The writer / reader on your gift list will truly enjoy The Handy Literature Answer Book by Daniel S. Burt, PhD, and Deborah G. Felder. It’s a book about books, authors, reading, and more books. Pair it up with 1,000 Books to Read Before You Die by James Mustich, which is a gigantic tome filled with suggestions that will keep your giftee busy for a lot of Christmases to come. Might also want to think about Atticus Finch: The Biography by Joseph Crespino, a biography of Harper Lee and the first man in her life.

New homeowners and those who are still looking may like A Place Called Home by Kim R. Manturuk, Mark R. Lindblad, & Roberto G. Quercia. It’s a rather scholarly look at why we own homes, who owns them, and the financial issues that surround owning your own home versus renting. Filled with data and stats, this book is also great for your favorite Realtor. Pair it up with the historic The Finest Building in America: The New York Crystal Palace 1853-1858 by Edwin G. Burrows, or Homeplace by John Lingan, a story of a town, its future, and its musical legacy.

For the person who’s facing That Certain Age in the New Year, wrap up The Happiness Curve by Jonathan Rauch. It’s a book about the wonderfulness of turning 50 and how life is so much sweeter. Pair it up with The End of Old Age by Marc E. Agronin, M.D., which is about making the latter half of your life the best part.

For a reader who craves hard, true facts, A Book of Book Lists by Alex Johnson might be just the thing. It’s, well, the title is self-explanatory but it also contains a harder look at the classics, literature, and authors’ perspectives on both. Just be aware that it’s very British. Wrap it up with The Weather Detective by Peter Wohlleben, making these books a perfect duo for your fact-hungry giftee.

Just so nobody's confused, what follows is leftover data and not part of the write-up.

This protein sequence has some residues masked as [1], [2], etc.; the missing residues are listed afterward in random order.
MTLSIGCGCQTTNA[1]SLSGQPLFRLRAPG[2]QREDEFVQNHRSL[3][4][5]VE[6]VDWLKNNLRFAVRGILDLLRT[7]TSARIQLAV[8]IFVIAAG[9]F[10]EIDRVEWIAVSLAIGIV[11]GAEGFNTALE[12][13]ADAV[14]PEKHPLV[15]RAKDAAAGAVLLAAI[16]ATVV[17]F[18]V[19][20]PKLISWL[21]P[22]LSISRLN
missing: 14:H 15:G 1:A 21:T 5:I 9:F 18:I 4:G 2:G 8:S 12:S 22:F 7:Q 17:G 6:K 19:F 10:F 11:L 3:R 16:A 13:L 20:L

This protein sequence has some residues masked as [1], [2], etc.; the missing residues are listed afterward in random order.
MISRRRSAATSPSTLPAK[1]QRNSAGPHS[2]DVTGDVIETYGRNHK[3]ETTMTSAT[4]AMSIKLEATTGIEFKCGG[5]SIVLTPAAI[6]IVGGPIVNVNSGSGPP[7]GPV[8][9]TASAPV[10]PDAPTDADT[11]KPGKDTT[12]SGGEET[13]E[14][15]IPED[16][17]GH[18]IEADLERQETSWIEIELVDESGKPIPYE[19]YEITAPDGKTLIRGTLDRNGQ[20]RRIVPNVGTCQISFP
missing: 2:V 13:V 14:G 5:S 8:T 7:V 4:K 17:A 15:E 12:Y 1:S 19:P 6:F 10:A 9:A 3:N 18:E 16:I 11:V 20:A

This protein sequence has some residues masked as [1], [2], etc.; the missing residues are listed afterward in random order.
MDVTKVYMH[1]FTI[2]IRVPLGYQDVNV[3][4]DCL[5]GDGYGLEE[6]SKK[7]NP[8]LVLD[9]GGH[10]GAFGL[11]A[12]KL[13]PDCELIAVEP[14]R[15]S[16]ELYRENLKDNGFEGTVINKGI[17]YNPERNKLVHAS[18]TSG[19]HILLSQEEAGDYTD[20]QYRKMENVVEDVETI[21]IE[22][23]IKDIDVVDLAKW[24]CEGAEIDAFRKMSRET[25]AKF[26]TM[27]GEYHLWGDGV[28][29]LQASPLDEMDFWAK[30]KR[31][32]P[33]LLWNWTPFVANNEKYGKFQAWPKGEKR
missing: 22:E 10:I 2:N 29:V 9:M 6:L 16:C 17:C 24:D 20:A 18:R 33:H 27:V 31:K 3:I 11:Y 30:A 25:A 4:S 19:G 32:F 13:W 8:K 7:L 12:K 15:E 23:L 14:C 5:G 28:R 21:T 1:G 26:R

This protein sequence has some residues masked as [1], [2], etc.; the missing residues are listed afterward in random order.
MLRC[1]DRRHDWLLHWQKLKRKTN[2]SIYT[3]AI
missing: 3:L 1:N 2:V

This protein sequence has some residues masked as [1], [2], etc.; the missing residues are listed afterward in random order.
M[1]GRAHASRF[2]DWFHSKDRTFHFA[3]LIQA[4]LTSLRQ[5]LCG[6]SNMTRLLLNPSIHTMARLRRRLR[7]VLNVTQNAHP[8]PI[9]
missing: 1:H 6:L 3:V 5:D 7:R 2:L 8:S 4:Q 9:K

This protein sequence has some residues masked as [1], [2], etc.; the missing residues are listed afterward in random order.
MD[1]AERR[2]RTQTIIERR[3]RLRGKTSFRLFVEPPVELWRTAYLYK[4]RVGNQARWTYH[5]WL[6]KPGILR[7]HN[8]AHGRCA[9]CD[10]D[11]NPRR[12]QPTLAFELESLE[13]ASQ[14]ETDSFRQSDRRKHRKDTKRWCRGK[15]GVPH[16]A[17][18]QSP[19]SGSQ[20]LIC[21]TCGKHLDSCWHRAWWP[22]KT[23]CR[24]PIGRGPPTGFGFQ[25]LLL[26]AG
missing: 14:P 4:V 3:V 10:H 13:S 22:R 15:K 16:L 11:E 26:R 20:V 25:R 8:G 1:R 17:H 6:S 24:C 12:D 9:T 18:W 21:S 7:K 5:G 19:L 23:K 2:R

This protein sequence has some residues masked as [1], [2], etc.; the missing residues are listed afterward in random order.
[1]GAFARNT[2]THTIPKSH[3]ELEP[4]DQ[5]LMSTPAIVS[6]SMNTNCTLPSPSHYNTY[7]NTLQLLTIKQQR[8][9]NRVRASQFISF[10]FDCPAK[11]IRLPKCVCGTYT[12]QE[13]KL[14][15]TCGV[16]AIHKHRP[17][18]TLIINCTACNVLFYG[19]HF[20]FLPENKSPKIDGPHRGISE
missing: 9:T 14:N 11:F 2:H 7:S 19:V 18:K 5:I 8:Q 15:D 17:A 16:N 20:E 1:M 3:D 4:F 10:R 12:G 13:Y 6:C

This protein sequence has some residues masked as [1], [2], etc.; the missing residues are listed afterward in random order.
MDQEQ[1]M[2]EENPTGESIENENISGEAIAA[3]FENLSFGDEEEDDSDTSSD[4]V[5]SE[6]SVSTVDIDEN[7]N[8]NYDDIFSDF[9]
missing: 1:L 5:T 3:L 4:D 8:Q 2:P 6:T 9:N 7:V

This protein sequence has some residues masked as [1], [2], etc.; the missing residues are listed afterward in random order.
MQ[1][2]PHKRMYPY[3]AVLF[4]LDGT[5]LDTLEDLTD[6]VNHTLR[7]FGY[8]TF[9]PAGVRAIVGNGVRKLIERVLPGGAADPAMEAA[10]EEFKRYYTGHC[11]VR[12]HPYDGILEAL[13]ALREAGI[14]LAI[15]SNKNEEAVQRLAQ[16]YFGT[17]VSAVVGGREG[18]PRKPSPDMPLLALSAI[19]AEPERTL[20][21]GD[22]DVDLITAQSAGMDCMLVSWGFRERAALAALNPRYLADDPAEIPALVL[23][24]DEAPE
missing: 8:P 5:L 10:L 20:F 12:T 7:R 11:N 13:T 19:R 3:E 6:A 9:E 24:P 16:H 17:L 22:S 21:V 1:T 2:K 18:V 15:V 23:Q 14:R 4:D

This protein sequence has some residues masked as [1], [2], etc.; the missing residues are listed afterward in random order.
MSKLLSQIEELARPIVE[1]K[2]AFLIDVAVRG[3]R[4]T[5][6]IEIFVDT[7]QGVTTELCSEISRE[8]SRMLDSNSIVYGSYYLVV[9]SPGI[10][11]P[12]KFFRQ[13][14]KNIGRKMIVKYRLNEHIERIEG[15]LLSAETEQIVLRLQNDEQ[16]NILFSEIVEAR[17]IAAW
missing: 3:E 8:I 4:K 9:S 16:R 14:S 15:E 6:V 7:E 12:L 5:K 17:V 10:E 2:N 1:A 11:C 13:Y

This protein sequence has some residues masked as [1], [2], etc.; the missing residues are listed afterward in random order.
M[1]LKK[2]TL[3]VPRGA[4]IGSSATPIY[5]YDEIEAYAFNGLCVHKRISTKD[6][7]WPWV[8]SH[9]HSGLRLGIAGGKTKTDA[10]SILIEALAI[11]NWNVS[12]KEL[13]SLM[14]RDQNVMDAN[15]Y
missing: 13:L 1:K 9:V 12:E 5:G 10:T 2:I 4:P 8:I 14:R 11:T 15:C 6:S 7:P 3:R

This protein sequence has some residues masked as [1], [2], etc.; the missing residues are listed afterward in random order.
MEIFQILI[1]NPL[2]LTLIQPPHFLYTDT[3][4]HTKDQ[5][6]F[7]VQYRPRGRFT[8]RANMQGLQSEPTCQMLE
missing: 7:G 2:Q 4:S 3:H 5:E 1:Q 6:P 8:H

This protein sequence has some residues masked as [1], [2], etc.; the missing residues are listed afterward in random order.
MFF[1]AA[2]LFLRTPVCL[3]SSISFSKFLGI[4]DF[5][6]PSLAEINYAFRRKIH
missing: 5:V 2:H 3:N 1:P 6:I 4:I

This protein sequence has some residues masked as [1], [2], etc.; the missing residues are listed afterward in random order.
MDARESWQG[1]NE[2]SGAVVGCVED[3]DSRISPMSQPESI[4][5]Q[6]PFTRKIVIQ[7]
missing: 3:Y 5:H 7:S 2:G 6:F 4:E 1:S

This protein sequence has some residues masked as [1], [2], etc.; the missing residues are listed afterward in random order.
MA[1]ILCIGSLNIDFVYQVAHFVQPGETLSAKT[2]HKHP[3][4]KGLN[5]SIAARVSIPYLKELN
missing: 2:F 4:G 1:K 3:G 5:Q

For the political animal in your family, Hugs from Obama, edited by M. Sweeney might be just the right gift. It’s filled with pictures and quotations from the Obama years in the White House, including the end. Pair it up with The Watergate: Inside America’s Most Infamous Address by Joseph Rodota, for a scandalous look back in history.

And for the cook on your list, Buttermilk Graffiti by Edward Lee would make a great gift. It’s part history, part memoir, part foodie paradise with recipes and it’s yummy. Pair it with a brand-new cookbook for a tasty 2019, or wrap up Moonshine: A Celebration of America’s Original Rebel Spirit by John Schlimm with it. See what your giftee can cook up now.


If your giftee loves to read about legacies left, wrap up Jackie, Janet & Lee by J. Randy Taraborerelli, a book about the former first lady, her mother, and her younger sister. For the teacher who’s most important in your child’s life, look for Once a Professor: A Memoir of Teaching in Turbulent Times by Jerry Apps. It’s a book about education – both of students in the 1960s, and the teacher who watched them protest.

Here’s to the hobbyist: the car lover on your gift list will love to have Driven by Melissa Stephenson. It’s a memoir about loss, bittersweet memories and keeping them alive, all written with vehicles as backdrop. For the nostalgia lover (and Hollywood fan), My Days: Happy and Otherwise by Marion Ross (with David Laurell) will be a delight to unwrap. It’s all about “Mrs. C” and the woman behind her, and it’ll leave someone rocking and rolling all week long.